6 Easy Tips to Avoid A Lemon Car

This summer, you will undoubtedly see advertisements for new and used cars on billboards, flyers, newspapers and at your local NYC car dealerships. Perhaps the sight of the inflatable wavy wacky tube man will entice you to look at the shiny red convertible parked in front of the dealership. So, how do you avoid buying a lemon car?  Here are 6 easy tips to avoid a lemon car.

1. Ask Questions. More Questions,The Better.  

  • “How many miles does it have?” If the mileage is higher than 20,000 per year or lower than 5,000, ask why. A high-mileage car used on a long highway commute is better than if it did a lot of short trips or stop-and-go driving.
  • “How is it equipped?” Transmission type; A/C; antilock brakes; airbags; audio system; power windows, locks, seats, and mirrors; cruise control.
  • “What’s the car’s condition?” Start broad to see if the seller brings up something you did not think to ask.
  • “How about the body and interior?”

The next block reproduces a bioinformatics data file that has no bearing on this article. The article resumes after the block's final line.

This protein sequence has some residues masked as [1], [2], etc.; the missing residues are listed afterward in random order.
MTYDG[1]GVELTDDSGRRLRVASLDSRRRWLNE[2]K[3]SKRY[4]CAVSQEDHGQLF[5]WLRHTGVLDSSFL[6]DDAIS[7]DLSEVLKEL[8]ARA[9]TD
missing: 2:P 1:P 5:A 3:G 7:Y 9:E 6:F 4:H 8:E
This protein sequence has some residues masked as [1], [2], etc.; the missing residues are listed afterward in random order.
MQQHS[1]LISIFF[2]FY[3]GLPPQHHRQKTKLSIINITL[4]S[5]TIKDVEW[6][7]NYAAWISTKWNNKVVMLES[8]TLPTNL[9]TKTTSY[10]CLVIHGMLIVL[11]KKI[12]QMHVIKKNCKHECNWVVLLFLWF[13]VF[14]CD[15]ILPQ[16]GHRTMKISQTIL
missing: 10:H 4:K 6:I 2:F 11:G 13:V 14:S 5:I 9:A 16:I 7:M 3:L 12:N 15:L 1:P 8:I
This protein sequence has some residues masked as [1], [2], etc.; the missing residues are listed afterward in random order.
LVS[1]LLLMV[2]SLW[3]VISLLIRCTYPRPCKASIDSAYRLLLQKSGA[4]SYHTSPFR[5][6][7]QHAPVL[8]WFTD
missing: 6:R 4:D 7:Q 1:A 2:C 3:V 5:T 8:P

• “Has it been in an accident?”
    • If yes, ask about the extent of the damage, the cost of repairs, and the shop that did the work. Serious accidents should be a red flag.
  • “Do you have service records?”
    • You want a car that has had maintenance performed at regular manufacturer-specified intervals. Ask for maintenance receipts for any new muffler, brakes, tires, or other “wear” parts that have been replaced. Receipts should note the odometer reading.
  • “Has the car been recalled?
    • Was any safety-recall work performed? When?
  • Are you the first owner?
    • If buying from a private seller, you want to know how owners the car has had.
  • Who is the primary driver?
    • Is it the private seller who seems responsible or their teenager with a need for speed.

2. Inspect the Exterior